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What were the main issues relating to Germany that caused Cold War tension?

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Introduction

What were the main issues relating to Germany that caused Cold War tension? Germany was a centre for Cold War tensions in the immediate post war period from 1945-9. Issues such as unification, ideological differences and economic recovery were influenced by both the US and the USSR in different ways, many times opposing The joint post-war occupation of Germany forced both sides, the United States and the Soviet Union, to take action with regards to their different aims for the country and this led to the accentuation of the conflicts between the two countries, leading to an increase in Cold War tensions. After the war, the Allies no longer had a common enemy in Nazi Germany, and this meant that their differences became more obvious. The Allies could not sweep under the carpet issues regarding administration, and had to tackle them by discussion. Both sides could not afford to ignore these issues as this meant that their stake in Germany and the rest of Europe would be compromised. These are the very same self-interests which intensify Cold War conflict elsewhere and they come into play in Germany, a place of necessary conflict between the US and the USSR. We can trace the deterioration of relations through the various speeches made by politicians, policies enacted, and Council of Foreign Ministers meetings between the wartime Allies where Germany as an issue came up often. It may be hard to identify if key conflicts over Germany were the result of the Cold War or if they played a role in increased Cold War tensions, as the cause-effect correlation is unclear. Yet, it is through these reactions of both sides to the issues surrounding Germany that causes the Cold War to intensify, and the intensification of the Cold War in itself (due to other external factors too) ...read more.

Middle

Furthermore, this economic problem evolved into a political ideology issue which further exposed the opposition between American and Russian ideological interests in Germany, and how the West tried to solve this economic problem caused the Soviets to distrust the West more, deepening Cold War tensions. The British were "desperate for a solution to this impasse" to the problem of paying large sums for food imports. (Grunbacher, 2004) To counter this draining of resources on the Western powers, the US proposed to get rid of the zonal borders which functioned directly as trade barriers. Thus, in December 1946, the Bevin-Byrnes agreement was signed, and the Anglo-American Bizone came into being. This was done primarily due to economic issues described in the previous paragraph and was a way for the US and the UK to decrease some of their economic burden on Germany. This move would increase trade and economically rejuvenate the Combined Economic Area. The Americans, however, also had less altruistic motivations for this move: this increase in economic welfare for the Germans would decrease any possibility of them turning to Communist ideologies. The Americans were particularly fearful after the speech made by Molotov in Paris, in which Molotov attacked what he saw as British imperialism, downplaying Soviet interests in Europe by saying that Russian troops were provided by treaties. If Germans continued to be impoverished in the West, they might turn to the Communist ideology from the Russians, and the Americans sought to avoid this. Also, Bizonia had the effect of limiting Soviet influence in event of unification. In the even that Germany was unified and dominated by Russia, Bizonia would divide the country economically and socially, making it less possible for Russia to wield influence over the Bizone. ...read more.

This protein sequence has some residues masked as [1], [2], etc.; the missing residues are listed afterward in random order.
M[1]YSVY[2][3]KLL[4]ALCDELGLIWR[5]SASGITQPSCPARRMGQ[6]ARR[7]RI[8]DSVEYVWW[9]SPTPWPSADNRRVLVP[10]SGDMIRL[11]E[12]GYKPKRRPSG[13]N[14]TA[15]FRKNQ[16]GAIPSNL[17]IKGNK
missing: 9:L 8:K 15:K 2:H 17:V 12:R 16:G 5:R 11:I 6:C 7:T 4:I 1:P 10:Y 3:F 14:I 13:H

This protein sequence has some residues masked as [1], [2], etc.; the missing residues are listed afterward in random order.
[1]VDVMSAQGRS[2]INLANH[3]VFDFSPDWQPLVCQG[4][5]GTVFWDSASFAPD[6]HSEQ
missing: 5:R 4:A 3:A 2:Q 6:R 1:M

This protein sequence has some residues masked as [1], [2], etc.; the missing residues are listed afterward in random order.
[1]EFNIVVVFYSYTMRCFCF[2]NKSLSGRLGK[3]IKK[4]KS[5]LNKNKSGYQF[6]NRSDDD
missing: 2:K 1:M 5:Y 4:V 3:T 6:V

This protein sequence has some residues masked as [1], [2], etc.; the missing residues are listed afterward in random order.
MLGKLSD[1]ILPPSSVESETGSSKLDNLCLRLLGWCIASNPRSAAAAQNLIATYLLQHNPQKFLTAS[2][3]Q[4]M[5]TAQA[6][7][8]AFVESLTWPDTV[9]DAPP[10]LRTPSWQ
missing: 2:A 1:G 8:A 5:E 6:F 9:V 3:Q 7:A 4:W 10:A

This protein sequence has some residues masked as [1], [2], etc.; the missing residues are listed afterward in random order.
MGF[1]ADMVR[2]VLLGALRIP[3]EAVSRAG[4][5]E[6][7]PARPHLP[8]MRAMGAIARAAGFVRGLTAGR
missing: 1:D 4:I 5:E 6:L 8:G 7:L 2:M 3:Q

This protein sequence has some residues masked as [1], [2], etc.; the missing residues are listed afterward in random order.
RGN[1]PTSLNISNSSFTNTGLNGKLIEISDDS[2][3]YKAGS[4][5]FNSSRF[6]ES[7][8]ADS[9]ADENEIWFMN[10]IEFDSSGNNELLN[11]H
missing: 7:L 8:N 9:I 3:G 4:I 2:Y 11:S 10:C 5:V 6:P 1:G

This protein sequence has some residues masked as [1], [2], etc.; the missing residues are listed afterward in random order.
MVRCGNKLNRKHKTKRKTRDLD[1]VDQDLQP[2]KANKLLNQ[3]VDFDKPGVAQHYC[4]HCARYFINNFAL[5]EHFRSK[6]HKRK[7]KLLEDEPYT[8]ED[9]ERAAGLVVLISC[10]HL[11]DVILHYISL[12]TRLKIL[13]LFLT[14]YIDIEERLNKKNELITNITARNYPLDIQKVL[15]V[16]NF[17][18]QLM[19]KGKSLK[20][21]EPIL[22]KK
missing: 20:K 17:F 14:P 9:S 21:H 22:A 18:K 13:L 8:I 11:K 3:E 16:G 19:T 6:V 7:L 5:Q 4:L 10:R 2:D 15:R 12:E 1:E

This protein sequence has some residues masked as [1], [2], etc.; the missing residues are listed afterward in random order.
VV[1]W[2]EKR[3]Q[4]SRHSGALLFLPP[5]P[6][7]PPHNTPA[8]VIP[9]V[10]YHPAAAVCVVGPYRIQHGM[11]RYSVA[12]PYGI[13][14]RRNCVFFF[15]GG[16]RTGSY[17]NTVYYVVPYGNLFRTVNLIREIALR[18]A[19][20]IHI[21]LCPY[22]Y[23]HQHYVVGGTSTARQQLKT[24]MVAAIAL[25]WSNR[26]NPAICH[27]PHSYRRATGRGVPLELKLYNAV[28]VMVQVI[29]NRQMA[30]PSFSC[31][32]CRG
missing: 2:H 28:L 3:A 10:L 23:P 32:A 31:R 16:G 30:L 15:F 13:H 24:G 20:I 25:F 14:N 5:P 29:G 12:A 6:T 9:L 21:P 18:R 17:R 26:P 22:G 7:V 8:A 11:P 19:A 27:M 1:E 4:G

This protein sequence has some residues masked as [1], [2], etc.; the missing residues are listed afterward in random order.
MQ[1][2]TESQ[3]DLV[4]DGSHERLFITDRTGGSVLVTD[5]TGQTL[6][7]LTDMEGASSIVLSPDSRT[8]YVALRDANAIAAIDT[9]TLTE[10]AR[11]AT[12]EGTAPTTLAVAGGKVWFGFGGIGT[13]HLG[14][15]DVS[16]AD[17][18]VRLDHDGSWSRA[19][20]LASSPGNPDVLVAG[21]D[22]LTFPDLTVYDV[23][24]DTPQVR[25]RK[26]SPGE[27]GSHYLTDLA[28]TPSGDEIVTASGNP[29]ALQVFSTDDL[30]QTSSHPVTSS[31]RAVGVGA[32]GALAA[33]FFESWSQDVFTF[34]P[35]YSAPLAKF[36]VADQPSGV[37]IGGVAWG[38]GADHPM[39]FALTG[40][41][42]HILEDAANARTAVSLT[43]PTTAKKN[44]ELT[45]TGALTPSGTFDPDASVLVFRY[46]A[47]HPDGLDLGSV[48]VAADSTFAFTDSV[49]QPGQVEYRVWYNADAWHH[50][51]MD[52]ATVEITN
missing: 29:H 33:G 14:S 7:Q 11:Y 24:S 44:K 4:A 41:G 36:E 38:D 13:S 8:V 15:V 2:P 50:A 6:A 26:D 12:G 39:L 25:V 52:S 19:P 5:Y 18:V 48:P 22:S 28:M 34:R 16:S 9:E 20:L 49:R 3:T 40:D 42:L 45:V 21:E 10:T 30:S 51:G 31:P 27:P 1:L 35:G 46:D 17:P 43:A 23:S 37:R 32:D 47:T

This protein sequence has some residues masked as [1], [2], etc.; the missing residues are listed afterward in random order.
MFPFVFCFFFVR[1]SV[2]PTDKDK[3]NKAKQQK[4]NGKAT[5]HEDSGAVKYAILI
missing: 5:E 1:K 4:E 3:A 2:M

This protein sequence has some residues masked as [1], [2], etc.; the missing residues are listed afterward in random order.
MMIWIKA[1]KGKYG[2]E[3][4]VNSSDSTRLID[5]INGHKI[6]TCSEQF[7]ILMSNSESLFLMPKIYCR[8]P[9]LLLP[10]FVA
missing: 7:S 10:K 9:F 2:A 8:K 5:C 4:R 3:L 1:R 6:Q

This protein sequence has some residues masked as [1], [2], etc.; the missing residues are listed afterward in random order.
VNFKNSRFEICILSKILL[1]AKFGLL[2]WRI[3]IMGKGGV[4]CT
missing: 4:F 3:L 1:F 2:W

Conclusion

This showed how Cold War tensions, contributed to by the Russian insistence on reparations and deindustrialisation, and the Soviet refusal of the Marshall Plan, had intensified to a state where the West could no longer be under the pretence of quadripartite control any longer. Yet, there had been signs already, since 1945, that the West had been prepared to split Germany up into two. The agreement that the Soviets could only take reparations from its zone could be thus interpreted as a step towards that direction. The creation of Bizonia in 1946 was a preparation for this, in the sense that the borders of Bizonia could be a natural border for the separation of Germany. The West however, then in 1946, did not want to outrightly declare independence for West Germany, leaving a possibility for both sides of Germany to be reconciled. 3 years later, the merger of France's zone into Bizonia, into the Federal Republic of Germany, was an extension of this attempt to limit the influence that Russia would have over Germany. This move was prompted by the increasing tensions of the Cold War elsewhere and from the build-up of tensions caused by previous conflicts, and provided a confirmation of these tensions while causing existing tensions to increase as well, by showing very clearly to the Soviets that it had an interest in continuing to influence West Germany, and that then, clearly, the West is aligned against the East in the non-military grab for Europe, against Communist ideology at all costs. Comments: First 2 and half pages very good. After that the essay loses its focus + clarity somewhat. And why does it end here? The whole issue on Berlin is missed out. ...read more.

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